I usually do it in the opposite direction-- I write all the rooms & characters first, then do puzzle elements, but with my current WIP I wrote all the puzzles out on paper first. I’m coding room by room, though, so each room gets written and its puzzles coded one at a time.

It’s really hard for me to think and write non-linearly, which is why my code is always full of excess crap, byzantine, and horribly organized.


It sounds like you’re talking about my code, lol.


I tend to make the beginning of the game, then the end of the game, then I fill in the puzzle chain required to get the player from point A to point Z. Depending on the project, sometimes I need to make the map (or a rough mock-up of the map) early in the process. This game ends near where it starts, so the result has been that the room descriptions are more fleshed out in the first few rooms of the game (because I wrote them when I first started the project, with the rest of the rooms being a kind of afterthought when I was connecting the dots of the puzzle chain. I haven’t had any time to work on the game this weekend, but I have been thinking about how I’m going to tackle the problem (I even know what I’m going to put in several of those pesky empty tenement rooms).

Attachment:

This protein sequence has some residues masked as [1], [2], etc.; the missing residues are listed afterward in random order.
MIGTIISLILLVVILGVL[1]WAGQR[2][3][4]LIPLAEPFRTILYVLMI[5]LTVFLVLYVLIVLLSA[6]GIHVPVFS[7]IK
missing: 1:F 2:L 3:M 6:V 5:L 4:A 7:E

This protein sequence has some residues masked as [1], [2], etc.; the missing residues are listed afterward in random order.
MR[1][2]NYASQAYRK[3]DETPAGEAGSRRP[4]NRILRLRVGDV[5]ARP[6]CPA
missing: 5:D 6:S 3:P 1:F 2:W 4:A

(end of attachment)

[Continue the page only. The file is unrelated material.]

One thing I have done is looking up stuff on Google Images. Want a Victoria lounge? Look up “victorian lounge” lounge, pick an image, and describe that.


Thanks. I do something similar when I’m describing objects and it will probably help with rooms. I usually skim wiki articles on things I’m describing too, but my setting is a little fantastical so sometimes that’s useful and sometimes it’s not. I put together a board on Pinterest too, which is helpful because there’s loads of sci-fi and fantasy art, surrealist paintings, prog rock album covers, as well as photos of locales.

Just in case anyone is curious:
Hinterlands: Delivered! (pin board)

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I think what follow is going to become my most incredible post-mortem of mine ever, but… let’s come out of the closet. (MAY CONTAIN SPOILERS)